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‘Stop-go’ policy and the restriction of post-war British house-building

Scott, P. M. and Walker, J. T. (2019) ‘Stop-go’ policy and the restriction of post-war British house-building. The Economic History Review, 72 (2). pp. 716-737. ISSN 1468-0289

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To link to this item DOI: 10.1111/ehr.12700

Abstract/Summary

From the mid-1950s to the early 1980s the Treasury and Bank of England successfully advocated a policy of restricting both private and public sector house-building, as a key but covert instrument of their wider ‘stop-go’ macroeconomic policy framework. While the intensity of restrictions varied over the economic cycle, private house-building was restricted (through limiting mortgage availability) for almost all this period. This was achieved by keeping building society interest rates low relative to other interest rates and thus starving the building society movement of mortgage funds. Mortgage restriction was never publicly discussed and sometimes operated alongside ambitious housing targets and well-publicised policy initiatives to boost housing demand. This paper outlines the evolution of house-building restriction, together with its impacts on the housing sector and the wider economy. We review the evolution of the policy framework and its consequences, compare the level and stability of British house-building during this period - historically and relative to other countries, and undertake time-series econometric analysis of its impacts on both house-building and house prices. Finally, implications for debates regarding stop-go policy, Britain’s housing problem, and the distributional consequences of government macroeconomic policy are discussed.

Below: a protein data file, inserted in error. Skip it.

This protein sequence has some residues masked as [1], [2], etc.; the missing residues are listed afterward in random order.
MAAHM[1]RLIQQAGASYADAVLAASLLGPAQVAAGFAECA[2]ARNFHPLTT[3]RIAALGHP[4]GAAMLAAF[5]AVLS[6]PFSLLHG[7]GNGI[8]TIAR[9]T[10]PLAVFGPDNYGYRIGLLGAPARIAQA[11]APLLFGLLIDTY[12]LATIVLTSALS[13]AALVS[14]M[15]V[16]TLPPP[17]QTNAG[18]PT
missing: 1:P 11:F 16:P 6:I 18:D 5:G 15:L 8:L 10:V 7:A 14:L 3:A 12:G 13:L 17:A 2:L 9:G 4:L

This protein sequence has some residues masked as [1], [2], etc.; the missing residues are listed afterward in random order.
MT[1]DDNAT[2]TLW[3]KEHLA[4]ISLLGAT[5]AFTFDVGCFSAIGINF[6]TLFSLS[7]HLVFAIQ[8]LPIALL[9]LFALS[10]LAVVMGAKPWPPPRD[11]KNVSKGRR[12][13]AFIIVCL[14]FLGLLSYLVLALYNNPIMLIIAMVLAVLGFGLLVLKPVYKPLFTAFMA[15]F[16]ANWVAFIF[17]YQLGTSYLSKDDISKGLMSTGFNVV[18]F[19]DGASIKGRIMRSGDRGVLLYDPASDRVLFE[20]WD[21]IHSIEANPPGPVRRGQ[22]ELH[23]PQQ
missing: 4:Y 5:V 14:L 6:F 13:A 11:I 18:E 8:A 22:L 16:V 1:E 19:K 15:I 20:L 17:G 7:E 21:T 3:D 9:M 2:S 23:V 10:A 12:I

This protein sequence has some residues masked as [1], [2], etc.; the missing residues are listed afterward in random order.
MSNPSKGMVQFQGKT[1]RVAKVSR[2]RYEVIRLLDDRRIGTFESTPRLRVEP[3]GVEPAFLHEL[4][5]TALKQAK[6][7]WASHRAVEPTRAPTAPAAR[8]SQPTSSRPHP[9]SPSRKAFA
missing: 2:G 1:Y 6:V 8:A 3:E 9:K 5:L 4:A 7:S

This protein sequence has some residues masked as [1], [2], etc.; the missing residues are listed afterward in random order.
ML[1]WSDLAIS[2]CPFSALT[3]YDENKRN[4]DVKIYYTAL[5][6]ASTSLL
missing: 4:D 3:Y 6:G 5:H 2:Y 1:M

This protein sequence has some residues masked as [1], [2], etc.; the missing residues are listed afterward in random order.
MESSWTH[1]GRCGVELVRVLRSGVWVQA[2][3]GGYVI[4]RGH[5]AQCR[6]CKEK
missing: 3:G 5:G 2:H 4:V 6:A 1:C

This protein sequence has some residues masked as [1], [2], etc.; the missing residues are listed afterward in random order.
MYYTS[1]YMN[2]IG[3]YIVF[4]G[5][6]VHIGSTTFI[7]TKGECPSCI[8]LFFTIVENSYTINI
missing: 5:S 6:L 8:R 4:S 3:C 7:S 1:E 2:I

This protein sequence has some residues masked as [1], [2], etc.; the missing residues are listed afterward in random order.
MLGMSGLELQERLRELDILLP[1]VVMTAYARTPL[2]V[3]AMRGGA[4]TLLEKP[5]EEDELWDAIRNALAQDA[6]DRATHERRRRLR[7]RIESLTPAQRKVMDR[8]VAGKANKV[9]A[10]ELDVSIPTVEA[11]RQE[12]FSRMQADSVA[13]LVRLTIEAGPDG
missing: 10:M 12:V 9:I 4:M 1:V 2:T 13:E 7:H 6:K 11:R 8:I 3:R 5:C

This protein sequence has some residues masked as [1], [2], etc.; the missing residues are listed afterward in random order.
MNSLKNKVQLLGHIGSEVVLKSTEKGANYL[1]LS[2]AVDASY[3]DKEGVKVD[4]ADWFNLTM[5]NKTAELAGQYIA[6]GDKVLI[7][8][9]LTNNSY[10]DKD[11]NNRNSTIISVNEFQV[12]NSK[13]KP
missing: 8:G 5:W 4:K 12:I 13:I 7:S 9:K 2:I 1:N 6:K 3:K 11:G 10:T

Item Type:Article
Refereed:Yes
Divisions:Henley Business School > International Business and Strategy
ID Code:75496
Publisher:Wiley-Blackwell

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